The launch and implementation of our carbon and energy master plan is our first step towards becoming a climate positive campus. To me, this means not only reducing the operating emissions under our control, but also mitigating additional carbon emissions to achieve net negative emissions.
Highlighted are some of Canada’s most ambitious low-carbon projects in our historic core of campus. We want to demonstrate these possibilities here to show what can be done with aged infrastructure and old buildings everywhere, now and for future generations.
By transforming our utility and energy infrastructure, we will reduce our absolute scope one and scope two greenhouse gas emissions on campus by at least 80%.
We will use renewables and other strategies to not only offset the remaining balance of our own carbon emissions, but further reduce other carbon emissions in Ontario—creating a net environmental benefit in our community.
Responsibly manage the growth of our campus to mitigate the environmental impacts of more space and activity.
Renew existing and aged utility infrastructure to ensure future performance that supports academic and research excellence.
Build resilient systems to support our carbon reduction targets with reliable infrastructure by changing how our campus produces, distributes, and consumes energy.
The new Spadina-Sussex residence will be one of the first buildings on the St. George campus designed to meet the University’s new rigorous carbon intensity target. Using a new geoexchange system beneath Robert Street field, the building will become the lowest-carbon residence on the St. George campus.
We have implemented an aggressive energy modelling and utility performance standard to minimize energy use, carbon emissions, and water consumption while maximizing value for our stakeholders.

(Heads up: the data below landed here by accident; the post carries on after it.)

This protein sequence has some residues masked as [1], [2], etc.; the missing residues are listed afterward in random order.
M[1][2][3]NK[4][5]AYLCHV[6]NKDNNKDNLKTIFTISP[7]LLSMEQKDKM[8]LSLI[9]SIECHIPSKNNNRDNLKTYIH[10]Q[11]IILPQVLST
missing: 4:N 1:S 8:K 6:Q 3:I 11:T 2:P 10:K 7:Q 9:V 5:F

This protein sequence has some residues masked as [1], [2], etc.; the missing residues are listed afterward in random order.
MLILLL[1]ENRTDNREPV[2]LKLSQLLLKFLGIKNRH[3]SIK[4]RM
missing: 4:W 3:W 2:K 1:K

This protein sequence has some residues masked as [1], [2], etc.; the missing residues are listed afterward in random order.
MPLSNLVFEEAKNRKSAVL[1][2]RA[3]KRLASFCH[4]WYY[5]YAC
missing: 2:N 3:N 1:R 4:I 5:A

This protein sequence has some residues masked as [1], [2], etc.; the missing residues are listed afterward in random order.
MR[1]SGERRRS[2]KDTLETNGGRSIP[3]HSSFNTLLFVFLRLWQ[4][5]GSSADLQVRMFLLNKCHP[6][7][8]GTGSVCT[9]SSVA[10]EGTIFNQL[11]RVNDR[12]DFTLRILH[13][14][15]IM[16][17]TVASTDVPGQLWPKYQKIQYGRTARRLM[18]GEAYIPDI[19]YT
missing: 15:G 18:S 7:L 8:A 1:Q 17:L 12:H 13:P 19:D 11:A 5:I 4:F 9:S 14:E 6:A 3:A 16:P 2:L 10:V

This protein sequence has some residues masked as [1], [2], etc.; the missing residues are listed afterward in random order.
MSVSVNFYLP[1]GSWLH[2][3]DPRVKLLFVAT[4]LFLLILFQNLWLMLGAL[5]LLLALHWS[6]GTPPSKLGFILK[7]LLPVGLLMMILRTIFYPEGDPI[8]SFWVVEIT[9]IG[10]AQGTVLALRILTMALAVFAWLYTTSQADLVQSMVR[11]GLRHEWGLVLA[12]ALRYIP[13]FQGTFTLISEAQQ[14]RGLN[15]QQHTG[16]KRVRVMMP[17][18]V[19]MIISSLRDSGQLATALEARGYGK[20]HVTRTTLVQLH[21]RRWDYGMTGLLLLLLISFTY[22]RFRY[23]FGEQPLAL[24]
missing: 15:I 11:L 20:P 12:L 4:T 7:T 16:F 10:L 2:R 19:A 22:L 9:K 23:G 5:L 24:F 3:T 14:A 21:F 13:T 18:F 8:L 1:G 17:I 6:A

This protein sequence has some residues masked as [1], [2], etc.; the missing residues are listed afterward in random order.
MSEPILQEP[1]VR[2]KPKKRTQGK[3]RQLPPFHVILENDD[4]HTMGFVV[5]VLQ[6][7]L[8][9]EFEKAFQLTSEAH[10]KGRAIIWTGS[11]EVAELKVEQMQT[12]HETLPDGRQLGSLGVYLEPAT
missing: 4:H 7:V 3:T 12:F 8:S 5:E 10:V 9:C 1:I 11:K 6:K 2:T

We set a strict carbon budget for all new construction, including targets for energy, carbon emissions, and water reduction.
We will expand our district energy system to efficiently meet new campus demand and reduce carbon emissions.
Jerry Newton, a shift engineer, is pictured in the district energy distribution tunnels that run under the campus. Plans are underway to electrify our central power plant. In Ontario, using electricity is cleaner than natural gas. The effort is part of a larger suite of upcoming low-carbon initiatives known as Project50 that will reduce up to 50% of our current carbon footprint.
We will eliminate the use of steam as a primary source for heating our buildings by retrofitting them to use efficient low-temperature systems.
We will maximize the efficiency of our existing buildings through extensive energy conservation measures and deep energy retrofits.
We will upgrade our energy generation and distribution systems to be compatible with renewables and low-carbon technologies, including modernizing our central power plant and district energy system.
We will increase on-campus and off-campus renewable energy generation, such as solar.